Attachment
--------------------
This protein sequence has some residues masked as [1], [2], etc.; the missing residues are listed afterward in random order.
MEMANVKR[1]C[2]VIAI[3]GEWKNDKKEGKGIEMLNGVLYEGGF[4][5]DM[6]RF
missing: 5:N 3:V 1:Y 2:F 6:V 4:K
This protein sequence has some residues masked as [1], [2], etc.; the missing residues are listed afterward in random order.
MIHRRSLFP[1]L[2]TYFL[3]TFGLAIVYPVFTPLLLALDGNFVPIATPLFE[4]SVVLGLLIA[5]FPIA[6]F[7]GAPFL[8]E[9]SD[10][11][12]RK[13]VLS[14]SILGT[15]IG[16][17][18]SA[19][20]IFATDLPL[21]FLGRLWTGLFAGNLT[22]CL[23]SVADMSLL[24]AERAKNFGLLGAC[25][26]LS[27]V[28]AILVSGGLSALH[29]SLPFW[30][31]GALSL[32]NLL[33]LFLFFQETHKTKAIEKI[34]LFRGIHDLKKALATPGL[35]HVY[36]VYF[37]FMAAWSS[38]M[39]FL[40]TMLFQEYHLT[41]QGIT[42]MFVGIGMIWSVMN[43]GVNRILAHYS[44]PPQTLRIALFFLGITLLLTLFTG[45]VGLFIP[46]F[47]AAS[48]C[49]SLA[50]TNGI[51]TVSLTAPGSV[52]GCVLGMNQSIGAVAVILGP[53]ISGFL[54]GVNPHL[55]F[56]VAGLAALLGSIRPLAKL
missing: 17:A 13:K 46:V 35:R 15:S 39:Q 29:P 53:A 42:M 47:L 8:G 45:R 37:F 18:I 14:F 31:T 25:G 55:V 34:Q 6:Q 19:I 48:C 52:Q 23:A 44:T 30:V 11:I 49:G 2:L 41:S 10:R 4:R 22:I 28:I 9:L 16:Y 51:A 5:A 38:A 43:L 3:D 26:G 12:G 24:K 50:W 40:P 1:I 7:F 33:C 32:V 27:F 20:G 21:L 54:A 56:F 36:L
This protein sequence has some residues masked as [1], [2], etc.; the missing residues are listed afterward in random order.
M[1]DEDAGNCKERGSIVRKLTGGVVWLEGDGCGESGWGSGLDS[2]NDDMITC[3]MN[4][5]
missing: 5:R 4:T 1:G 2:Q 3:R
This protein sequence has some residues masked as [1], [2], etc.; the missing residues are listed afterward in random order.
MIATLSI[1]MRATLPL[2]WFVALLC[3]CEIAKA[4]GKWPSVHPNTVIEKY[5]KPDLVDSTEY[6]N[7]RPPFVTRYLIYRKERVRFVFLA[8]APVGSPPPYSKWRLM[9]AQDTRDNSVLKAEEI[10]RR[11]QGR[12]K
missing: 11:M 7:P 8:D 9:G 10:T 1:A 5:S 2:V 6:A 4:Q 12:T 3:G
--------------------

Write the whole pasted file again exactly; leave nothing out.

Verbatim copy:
This protein sequence has some residues masked as [1], [2], etc.; the missing residues are listed afterward in random order.
MEMANVKR[1]C[2]VIAI[3]GEWKNDKKEGKGIEMLNGVLYEGGF[4][5]DM[6]RF
missing: 5:N 3:V 1:Y 2:F 6:V 4:K
This protein sequence has some residues masked as [1], [2], etc.; the missing residues are listed afterward in random order.
MIHRRSLFP[1]L[2]TYFL[3]TFGLAIVYPVFTPLLLALDGNFVPIATPLFE[4]SVVLGLLIA[5]FPIA[6]F[7]GAPFL[8]E[9]SD[10][11][12]RK[13]VLS[14]SILGT[15]IG[16][17][18]SA[19][20]IFATDLPL[21]FLGRLWTGLFAGNLT[22]CL[23]SVADMSLL[24]AERAKNFGLLGAC[25][26]LS[27]V[28]AILVSGGLSALH[29]SLPFW[30][31]GALSL[32]NLL[33]LFLFFQETHKTKAIEKI[34]LFRGIHDLKKALATPGL[35]HVY[36]VYF[37]FMAAWSS[38]M[39]FL[40]TMLFQEYHLT[41]QGIT[42]MFVGIGMIWSVMN[43]GVNRILAHYS[44]PPQTLRIALFFLGITLLLTLFTG[45]VGLFIP[46]F[47]AAS[48]C[49]SLA[50]TNGI[51]TVSLTAPGSV[52]GCVLGMNQSIGAVAVILGP[53]ISGFL[54]GVNPHL[55]F[56]VAGLAALLGSIRPLAKL
missing: 17:A 13:K 46:V 35:R 15:S 39:Q 29:P 53:A 42:M 47:L 8:G 45:R 37:F 18:I 14:F 31:T 25:G 55:V 34:Q 6:Q 19:I 48:C 52:Q 23:A 44:T 30:V 11:I 49:G 2:L 41:S 10:R 4:R 22:I 28:I 9:L 16:Y 51:A 5:A 38:A 43:L 3:D 26:G 12:G 24:K 50:W 40:P 1:I 7:F 33:C 32:V 27:F 20:G 21:L 54:A 56:F 36:L
This protein sequence has some residues masked as [1], [2], etc.; the missing residues are listed afterward in random order.
M[1]DEDAGNCKERGSIVRKLTGGVVWLEGDGCGESGWGSGLDS[2]NDDMITC[3]MN[4][5]
missing: 5:R 4:T 1:G 2:Q 3:R
This protein sequence has some residues masked as [1], [2], etc.; the missing residues are listed afterward in random order.
MIATLSI[1]MRATLPL[2]WFVALLC[3]CEIAKA[4]GKWPSVHPNTVIEKY[5]KPDLVDSTEY[6]N[7]RPPFVTRYLIYRKERVRFVFLA[8]APVGSPPPYSKWRLM[9]AQDTRDNSVLKAEEI[10]RR[11]QGR[12]K
missing: 11:M 7:P 8:D 9:G 10:T 1:A 5:S 2:V 6:A 4:Q 12:T 3:G